For the first time since the original reunion in 1945, the gathering of the organization of the National Threshers Association, Inc.,. was held elsewhere than on the Blaker farm at Alvordton, Ohio. The fair grounds at Montpelier, Ohio, proved to be an ideal location for such an occasion, with ample room for engines, people and meetings, and shady space for trailers.
The program as outlined on the handbills was carried out quite exactly. Invocation was offered by our Chaplain, Rev. E. L. Ritzman, Friday and Saturday mornings, at 10:00 o'clock. We were pleased to have him with us, as he has been since 1945, but shocked and grieved at the recent news of the passing of Catherine, whose presence always added so much to our gatherings. At 12:00 o'clock noon Friday, a steam whistle was blown, followed by the playing of a hymn, with a minute of silence in memory of Mrs. Ritzman and the pioneer manufacturer, A. D. Baker of Swanton, Ohio, who passed away June 16, 1953, at the age of 92.
Highlights of the program were the Prony brake demonstration, the tug-of-war, the demonstration of the Bryan city steam fire engine, and the parade. During the brake demonstrations, only Ohio Standard engines were used, with Louis David's 40 Avery pulling 149 H.P., on the brake, and LeRoy Blaker's new 65 Case developing 127 H.P. Other engines that made good showings were Irel Ash-baugh's Minneapolis; Clare Richmond's and Forrest Williamson's Baker; Ralph Lindsay's Case; L. David's Port Huron; A. Sandy's Baker.
A saw-mill was on the grounds, powered by two different steam engines.
The tug-of-war between the Avery and the Case and later between the Case and Baker, not only broke the cables but occasioned much good-natured ribbing and afforded the crowd some thrilling moments.
Perhaps one of the most unusual sights was the demonstration of the steam fire engine, itself one of the finest engines of the type left in the United States. Two demonstrations were given on Friday and Saturday, with immense crowds on the grounds and in the streets watching the streams of water from the two big hoses, each throwing a stream greater than is possible with modern fire-fighting equipment.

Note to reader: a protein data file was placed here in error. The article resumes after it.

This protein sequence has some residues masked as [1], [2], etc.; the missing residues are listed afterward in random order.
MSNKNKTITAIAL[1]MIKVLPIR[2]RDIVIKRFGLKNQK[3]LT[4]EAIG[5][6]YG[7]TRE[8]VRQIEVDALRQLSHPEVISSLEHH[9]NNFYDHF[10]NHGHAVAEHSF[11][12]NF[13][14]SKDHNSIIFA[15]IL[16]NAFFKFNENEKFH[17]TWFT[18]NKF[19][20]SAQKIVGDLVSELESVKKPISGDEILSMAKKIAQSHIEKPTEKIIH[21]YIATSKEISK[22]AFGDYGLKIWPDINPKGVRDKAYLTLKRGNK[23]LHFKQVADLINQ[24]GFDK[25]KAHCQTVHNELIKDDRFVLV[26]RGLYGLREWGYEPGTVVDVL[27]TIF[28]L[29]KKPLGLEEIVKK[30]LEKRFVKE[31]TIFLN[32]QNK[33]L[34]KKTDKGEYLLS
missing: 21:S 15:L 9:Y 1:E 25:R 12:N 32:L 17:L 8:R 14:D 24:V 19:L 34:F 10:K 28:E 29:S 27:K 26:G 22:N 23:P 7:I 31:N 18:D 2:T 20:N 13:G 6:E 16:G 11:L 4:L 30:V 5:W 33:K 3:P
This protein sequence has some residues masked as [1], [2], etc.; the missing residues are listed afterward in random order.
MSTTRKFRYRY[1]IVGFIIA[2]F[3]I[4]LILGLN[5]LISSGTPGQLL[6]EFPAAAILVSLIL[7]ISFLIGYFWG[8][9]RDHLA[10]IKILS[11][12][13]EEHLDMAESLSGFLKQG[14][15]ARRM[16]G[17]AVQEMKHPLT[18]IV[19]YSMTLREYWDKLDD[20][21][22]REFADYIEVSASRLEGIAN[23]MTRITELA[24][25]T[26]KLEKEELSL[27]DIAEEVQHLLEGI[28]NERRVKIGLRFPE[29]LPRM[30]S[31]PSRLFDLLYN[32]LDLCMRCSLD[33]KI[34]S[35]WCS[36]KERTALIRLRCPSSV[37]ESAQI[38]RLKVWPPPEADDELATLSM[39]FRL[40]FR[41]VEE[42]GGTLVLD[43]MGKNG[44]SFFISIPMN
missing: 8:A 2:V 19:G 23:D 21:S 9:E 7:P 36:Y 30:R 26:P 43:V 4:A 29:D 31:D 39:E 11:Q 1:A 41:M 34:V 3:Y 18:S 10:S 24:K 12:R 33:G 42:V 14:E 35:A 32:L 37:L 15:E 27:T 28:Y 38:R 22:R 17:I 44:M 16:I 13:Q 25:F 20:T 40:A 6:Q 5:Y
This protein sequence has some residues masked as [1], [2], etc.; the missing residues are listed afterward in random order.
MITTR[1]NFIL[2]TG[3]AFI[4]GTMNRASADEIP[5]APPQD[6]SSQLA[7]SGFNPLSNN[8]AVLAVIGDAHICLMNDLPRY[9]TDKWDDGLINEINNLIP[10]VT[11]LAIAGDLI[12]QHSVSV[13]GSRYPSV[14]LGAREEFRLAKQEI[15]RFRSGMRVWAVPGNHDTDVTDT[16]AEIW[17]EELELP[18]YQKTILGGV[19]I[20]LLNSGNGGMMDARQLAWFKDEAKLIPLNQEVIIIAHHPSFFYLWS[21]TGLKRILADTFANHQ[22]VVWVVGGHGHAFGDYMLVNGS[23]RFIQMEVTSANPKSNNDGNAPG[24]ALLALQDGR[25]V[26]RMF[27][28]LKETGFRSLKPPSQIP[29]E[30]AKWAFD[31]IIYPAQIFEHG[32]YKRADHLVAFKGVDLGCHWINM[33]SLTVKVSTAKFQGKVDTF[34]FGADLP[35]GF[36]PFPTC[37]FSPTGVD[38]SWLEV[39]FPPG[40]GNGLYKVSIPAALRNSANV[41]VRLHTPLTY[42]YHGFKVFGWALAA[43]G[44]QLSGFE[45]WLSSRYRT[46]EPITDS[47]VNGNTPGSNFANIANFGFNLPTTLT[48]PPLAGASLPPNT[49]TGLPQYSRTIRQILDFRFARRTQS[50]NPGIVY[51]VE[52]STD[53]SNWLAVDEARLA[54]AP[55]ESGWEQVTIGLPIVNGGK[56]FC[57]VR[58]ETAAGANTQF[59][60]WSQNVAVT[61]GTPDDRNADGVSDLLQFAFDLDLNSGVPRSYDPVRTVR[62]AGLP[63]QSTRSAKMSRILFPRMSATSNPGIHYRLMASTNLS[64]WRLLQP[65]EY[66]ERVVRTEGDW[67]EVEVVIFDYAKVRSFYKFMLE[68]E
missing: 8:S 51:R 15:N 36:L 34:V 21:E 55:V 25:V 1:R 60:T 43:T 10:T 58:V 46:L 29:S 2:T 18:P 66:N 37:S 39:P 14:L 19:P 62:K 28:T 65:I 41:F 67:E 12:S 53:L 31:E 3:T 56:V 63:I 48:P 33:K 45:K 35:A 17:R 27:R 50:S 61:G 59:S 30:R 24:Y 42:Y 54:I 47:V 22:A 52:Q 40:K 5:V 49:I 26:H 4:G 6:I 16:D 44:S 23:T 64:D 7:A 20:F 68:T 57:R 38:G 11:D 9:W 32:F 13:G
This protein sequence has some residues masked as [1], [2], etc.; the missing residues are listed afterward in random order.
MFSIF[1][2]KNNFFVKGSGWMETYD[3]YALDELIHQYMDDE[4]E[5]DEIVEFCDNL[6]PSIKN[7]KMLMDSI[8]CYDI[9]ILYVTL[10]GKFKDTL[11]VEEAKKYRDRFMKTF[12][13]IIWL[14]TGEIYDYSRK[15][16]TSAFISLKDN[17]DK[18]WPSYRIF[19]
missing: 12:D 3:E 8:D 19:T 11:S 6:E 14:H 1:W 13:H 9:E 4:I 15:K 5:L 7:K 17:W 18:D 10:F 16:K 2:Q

The parade Saturday afternoon around the race track was witnessed by at least 10,000 people, lining the track for its entire circumference and filling the grandstand to over-flowing. Two bands participated, and leading the parade were F. J. Wood and daughter Helen, of Des Moines, Iowa, and Rev. Ritzman of Enola, Pa. The car in which they rode, owned and driven by Mrs. Clare Richmond of Montpelier, wife of the general chairman, Clare Richmond, was followed by the car in which were Chauncey Burkbile, Mrs. Burkbile and daughter. Mr. Burkbile, a brother-in-law of A. D. Baker, was an employee of the company for many years, and helped build old Baker No. 1 which was next in the parade.
Besides the engines, big and little, which made up the parade, was a series of antique cars and a string of five buggies, owned by Paul Myers and pulled by his Case. Two TNT floats were pulled by Forrest Williamson's Baker, with members of TNT carrying pennants and seated on bales of hay on the first float, and the second depicting an old-fashioned threshing day dinner. A real dinner bell on the front of the float called the eight hungry men to dinner; after table grace they fell to, with a fly-switch waved over the table by Joan Williamson keeping the flies off. 'Miss Steam Engine' was Lois Williamson, who was a real queen in that she piloted her father's engine.